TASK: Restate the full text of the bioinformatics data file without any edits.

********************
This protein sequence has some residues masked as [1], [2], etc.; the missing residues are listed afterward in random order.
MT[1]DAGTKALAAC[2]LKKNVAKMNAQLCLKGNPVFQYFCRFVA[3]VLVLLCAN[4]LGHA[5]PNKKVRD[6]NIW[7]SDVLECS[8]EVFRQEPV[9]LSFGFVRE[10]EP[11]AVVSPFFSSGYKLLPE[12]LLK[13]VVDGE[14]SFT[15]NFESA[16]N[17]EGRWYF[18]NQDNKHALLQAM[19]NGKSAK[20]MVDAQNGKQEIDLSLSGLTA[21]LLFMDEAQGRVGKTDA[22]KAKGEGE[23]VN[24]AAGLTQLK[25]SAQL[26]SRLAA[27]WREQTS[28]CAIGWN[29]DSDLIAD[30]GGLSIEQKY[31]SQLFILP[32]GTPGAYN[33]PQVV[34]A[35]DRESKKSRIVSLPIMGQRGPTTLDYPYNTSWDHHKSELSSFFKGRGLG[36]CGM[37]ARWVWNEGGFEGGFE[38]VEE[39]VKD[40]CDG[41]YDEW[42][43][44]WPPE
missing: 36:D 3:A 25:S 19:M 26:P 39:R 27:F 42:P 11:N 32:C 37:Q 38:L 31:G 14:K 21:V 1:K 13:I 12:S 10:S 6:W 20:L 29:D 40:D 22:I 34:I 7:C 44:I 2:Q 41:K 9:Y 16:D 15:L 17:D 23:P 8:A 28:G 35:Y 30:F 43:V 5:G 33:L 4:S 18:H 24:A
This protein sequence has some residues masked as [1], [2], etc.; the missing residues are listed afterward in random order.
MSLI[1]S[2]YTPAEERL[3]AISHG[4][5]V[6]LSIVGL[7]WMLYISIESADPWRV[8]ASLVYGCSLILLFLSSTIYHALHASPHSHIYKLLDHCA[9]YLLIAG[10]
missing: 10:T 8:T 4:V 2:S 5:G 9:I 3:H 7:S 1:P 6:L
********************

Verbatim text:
This protein sequence has some residues masked as [1], [2], etc.; the missing residues are listed afterward in random order.
MT[1]DAGTKALAAC[2]LKKNVAKMNAQLCLKGNPVFQYFCRFVA[3]VLVLLCAN[4]LGHA[5]PNKKVRD[6]NIW[7]SDVLECS[8]EVFRQEPV[9]LSFGFVRE[10]EP[11]AVVSPFFSSGYKLLPE[12]LLK[13]VVDGE[14]SFT[15]NFESA[16]N[17]EGRWYF[18]NQDNKHALLQAM[19]NGKSAK[20]MVDAQNGKQEIDLSLSGLTA[21]LLFMDEAQGRVGKTDA[22]KAKGEGE[23]VN[24]AAGLTQLK[25]SAQL[26]SRLAA[27]WREQTS[28]CAIGWN[29]DSDLIAD[30]GGLSIEQKY[31]SQLFILP[32]GTPGAYN[33]PQVV[34]A[35]DRESKKSRIVSLPIMGQRGPTTLDYPYNTSWDHHKSELSSFFKGRGLG[36]CGM[37]ARWVWNEGGFEGGFE[38]VEE[39]VKD[40]CDG[41]YDEW[42][43][44]WPPE
missing: 36:D 3:A 25:S 19:M 26:P 39:R 27:F 42:P 11:N 32:C 37:Q 38:L 31:G 14:K 21:V 1:K 13:I 12:S 10:S 6:W 20:L 29:D 40:D 22:I 34:I 7:C 44:I 2:Q 41:K 9:Y 16:D 15:L 17:D 23:P 8:A 28:G 35:Y 30:F 43:V 5:G 33:L 4:S 18:H 24:A
This protein sequence has some residues masked as [1], [2], etc.; the missing residues are listed afterward in random order.
MSLI[1]S[2]YTPAEERL[3]AISHG[4][5]V[6]LSIVGL[7]WMLYISIESADPWRV[8]ASLVYGCSLILLFLSSTIYHALHASPHSHIYKLLDHCA[9]YLLIAG[10]
missing: 10:T 8:T 4:V 2:S 5:G 9:I 3:H 7:S 1:P 6:L